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Secondary Magazine - Issue 63: 5 things to do


This page has been archived. The content was correct at the time of original publication, but is no longer updated.
Created on 22 June 2010 by ncetm_administrator
Updated on 06 July 2010 by ncetm_administrator

 

Secondary Magazine Issue 63Cabri 3D image
 

5 things to do this fortnight

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The 10th Annual Institute of Mathematics Pedagogy, led by John Mason, Malcolm Swan and Anne Watson, will take place in Oxfordshire from 3-6 August. You might consider joining the group of teachers, teacher-educators, researchers and curriculum developers who will work together intensively and creatively with issues and ideas to develop thinking and practice.


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Have you discovered Cabri 3D interactive? You could watch this video in which a mathematics teacher uses 3-D geometry software to explore 3-D shapes with Y9 students, and discusses issues with Adrian Oldknow.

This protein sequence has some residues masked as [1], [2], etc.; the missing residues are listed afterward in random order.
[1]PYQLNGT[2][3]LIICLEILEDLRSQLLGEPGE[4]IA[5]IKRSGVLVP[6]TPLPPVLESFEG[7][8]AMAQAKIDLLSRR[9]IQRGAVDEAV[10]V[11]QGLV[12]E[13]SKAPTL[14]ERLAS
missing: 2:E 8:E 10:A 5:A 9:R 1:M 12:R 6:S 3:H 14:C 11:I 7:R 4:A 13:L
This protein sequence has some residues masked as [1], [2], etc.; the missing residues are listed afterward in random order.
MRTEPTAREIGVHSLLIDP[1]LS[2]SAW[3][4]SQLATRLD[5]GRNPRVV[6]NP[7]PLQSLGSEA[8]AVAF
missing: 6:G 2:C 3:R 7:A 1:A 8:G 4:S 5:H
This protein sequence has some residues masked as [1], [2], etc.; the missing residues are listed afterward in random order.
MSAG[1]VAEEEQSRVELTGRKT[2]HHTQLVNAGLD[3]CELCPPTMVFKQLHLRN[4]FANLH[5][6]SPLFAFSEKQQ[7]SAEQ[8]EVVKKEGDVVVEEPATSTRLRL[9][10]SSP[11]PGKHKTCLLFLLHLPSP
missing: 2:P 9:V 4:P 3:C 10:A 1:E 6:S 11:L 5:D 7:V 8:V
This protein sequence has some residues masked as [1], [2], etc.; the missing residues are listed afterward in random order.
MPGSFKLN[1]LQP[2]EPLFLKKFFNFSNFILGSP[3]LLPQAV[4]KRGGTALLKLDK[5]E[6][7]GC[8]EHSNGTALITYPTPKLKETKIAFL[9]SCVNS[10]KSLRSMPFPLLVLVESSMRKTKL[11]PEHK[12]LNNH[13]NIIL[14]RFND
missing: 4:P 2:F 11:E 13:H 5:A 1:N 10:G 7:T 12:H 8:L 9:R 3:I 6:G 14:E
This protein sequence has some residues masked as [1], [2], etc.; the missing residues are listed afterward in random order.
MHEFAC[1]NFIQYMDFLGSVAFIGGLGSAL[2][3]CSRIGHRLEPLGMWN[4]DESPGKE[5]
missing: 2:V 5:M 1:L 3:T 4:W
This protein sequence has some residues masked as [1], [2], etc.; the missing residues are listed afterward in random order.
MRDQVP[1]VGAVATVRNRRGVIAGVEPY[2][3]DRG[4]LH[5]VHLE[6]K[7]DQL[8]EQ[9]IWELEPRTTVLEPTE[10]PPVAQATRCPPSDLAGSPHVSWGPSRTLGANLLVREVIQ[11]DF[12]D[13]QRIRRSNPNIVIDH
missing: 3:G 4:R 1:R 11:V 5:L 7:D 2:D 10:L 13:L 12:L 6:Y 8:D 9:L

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Are you, or might you like to be, among the mathematics teachers who are experimenting with creative teaching approaches using music and dance? You could start by reading the Ofsted report – Learning: creative approaches that raise standards – that was published in January, and Anne Watson’s paper Dance and mathematics: power of novelty in the teaching of mathematics. You could also watch an American video of teachers learning to use dance to teach mathematics, and listen to some mathematics songs.


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Your students who are considering studying mathematics at university may be interested to hear about the Maths Summer School that will take place at the University of London Union from 25-27 July. Students will explore exciting topics during seminars and lectures, and engage in problem-solving activities.


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Meet the Mathematicians meetings (MTM08 – MTM11) are special day-events for Year 12 and 13 students, organised by the British Applied Mathematics Colloquium (BAMQ). MTM09 included an interesting talk by Professor Jon Keating of the University of Bristol - Some Thoughts on the Unreasonable Effectiveness of Mathematics. If you or your students missed this fascinating lecture about surprising connections in mathematics, you can now watch a video presentation of it on YouTube in seven parts:

You can find more articles and information focusing particularly on A-level and Further Mathematics in the FE Magazine.
 
 
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